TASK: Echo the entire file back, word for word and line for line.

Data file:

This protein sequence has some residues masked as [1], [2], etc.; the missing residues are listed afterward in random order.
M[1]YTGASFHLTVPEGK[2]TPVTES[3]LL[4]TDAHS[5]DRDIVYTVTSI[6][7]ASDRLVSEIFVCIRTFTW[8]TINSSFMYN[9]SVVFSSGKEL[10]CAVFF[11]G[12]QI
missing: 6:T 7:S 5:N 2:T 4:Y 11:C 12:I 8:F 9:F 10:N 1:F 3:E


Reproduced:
This protein sequence has some residues masked as [1], [2], etc.; the missing residues are listed afterward in random order.
M[1]YTGASFHLTVPEGK[2]TPVTES[3]LL[4]TDAHS[5]DRDIVYTVTSI[6][7]ASDRLVSEIFVCIRTFTW[8]TINSSFMYN[9]SVVFSSGKEL[10]CAVFF[11]G[12]QI
missing: 6:T 7:S 5:N 2:T 4:Y 11:C 12:I 8:F 9:F 10:N 1:F 3:E